Sep 27, 2023 - Health

What it will take to eliminate disparities in fertility care for Black women

Bar chart showing that 42% of respondents said they or someone they know has used fertility treatments. The share was 48% among white respondents, 45% among Asian respondents, 33% among Hispanic respondents and 26% among Black respondents.

Data: Pew Research Center; Note: White, Black and Asian adults include those who reported being one race and non-Hispanic; Chart: Axios Visuals

From better medical training to more inclusive health benefits, a host of new efforts are aimed at reversing long-standing disparities and stigma that have prevented Black women from seeking out fertility treatments.

Why it matters: Black women may be twice as likely to have fertility challenges than white women, but cultural factors — underscored by new research — contribute to Black adults seeking treatment less and silently suffering more.

By the numbers: According to new Pew Research Center data, about a quarter of Black adults said they or someone they know used fertility treatments, while nearly half of white adults surveyed said the same.

  • People may want fertility services for numerous reasons, and the survey didn't ask why people sought them out.

What they're saying: "In the Black community, fertility treatment, in general, is [considered] something that quote-unquote 'only white women partake in,'" says Stephanie Thompson, a reproductive endocrinologist and infertility specialist.

  • "Being a Black woman, myself, and being a Black fertility specialist, this is something I have seen and known throughout my entire career," she says.
  • Because Black adults with infertility don't tend to share their experiences, "you think you're the only one [and] there's this thought process that Black women don't suffer from infertility, even in our own community."

"I think the stigma is related to the historical perspective that Black women are not supposed to be infertile, and that goes back to slavery [when] part of the purpose of Black women slaves was 'breeding,'" Thompson says.

Those cultural pressures and less familiarity with fertility options are some reasons why Black patients are typically older than white patients when they do seek out treatment.

  • That hurts their chances at a live birth, because fertility success is largely dependent on a woman's age.
  • "The earlier you are diagnosed [and] the problems are addressed, the better the outcomes will be," says Thompson.

Of note: Across racial and ethnic groups, causes of infertility are estimated to stem from male reproductive issues one-third of the time, female reproductive issues one-third of the time, and the rest from both or unknown factors.

  • Infertility is one reason people seek reproductive treatment like egg freezing, but there are numerous reasons for it, including being in a same-sex couple or anticipating that your fertility will be impacted by a procedure.

Between the lines: A combination of health issues and systemic barriers may contribute to higher infertility rates among Black women.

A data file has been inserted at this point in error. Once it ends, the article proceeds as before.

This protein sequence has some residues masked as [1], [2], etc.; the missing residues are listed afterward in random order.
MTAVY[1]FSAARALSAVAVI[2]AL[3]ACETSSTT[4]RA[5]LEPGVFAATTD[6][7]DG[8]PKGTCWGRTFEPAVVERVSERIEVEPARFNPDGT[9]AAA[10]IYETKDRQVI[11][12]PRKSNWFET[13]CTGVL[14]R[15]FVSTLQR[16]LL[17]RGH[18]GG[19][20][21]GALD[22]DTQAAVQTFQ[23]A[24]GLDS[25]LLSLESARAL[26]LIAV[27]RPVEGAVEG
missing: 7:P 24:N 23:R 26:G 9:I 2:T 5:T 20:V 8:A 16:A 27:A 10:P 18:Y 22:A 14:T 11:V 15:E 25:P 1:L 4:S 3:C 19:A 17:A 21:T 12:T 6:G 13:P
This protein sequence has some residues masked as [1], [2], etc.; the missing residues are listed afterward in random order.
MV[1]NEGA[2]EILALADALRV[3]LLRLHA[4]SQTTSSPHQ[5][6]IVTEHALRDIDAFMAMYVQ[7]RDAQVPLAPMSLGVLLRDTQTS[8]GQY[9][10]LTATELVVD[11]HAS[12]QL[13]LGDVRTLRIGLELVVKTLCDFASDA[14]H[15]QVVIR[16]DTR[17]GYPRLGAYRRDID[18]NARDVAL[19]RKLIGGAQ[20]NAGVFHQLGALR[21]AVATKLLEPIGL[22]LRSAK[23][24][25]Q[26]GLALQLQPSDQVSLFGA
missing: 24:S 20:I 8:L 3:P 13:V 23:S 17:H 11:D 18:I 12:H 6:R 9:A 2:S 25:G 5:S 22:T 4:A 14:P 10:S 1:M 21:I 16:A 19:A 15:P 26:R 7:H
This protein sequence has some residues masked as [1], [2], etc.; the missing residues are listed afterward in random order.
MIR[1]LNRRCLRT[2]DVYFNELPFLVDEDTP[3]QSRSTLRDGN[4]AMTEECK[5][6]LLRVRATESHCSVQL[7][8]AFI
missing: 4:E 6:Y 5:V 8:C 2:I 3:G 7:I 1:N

• Black patients are less likely to seek out early health care treatment overall — including for potential fertility health concerns like uterine fibroids that affect Black women at disproportionately high rates — partly because of the community's historic distrust of a health care system that has mistreated people of color.
  • Historic racism isn't only a deterrent from seeking care, but also a cause for needing it: Studies suggest that chronic exposure to systemic racism could lead to negative health outcomes, including infertility.

Cost is another major barrier to accessing fertility treatment.

  • The average cost of one in-vitro fertilization cycle is between $10,000 and $15,000, according to the Society for Assisted Reproductive Technology — and that's before medications and additional cycles that could cost thousands more.
  • Even patients whose health plans cover IVF can face huge bills.
  • Relatively few state Medicaid programs cover fertility assistance, which has a disproportionate impact on women of color, according to KFF.

Thompson says she is seeing some positive changes that could encourage more Black adults to seek out fertility services.

  • For one, employers are offering more fertility benefits to help attract and retain employees.
  • Also: Medical school curriculums are now more focused on "cultural competency" and "treating every aspect of a patient's life" — something that Thompson says got little attention when she was a student.
  • And news coverage and social media are doing "a much better job" of acknowledging and addressing this issue.

Another welcome new development, Thompson says, is the growing number of support groups.

  • Fertility clinics likely can provide information on support networks — there are many.
  • But she says that sharing fertility experiences with good friends shouldn't be overlooked.
  • "You'll find that many probably know somebody or have gone through it, and they can serve as a support for you."
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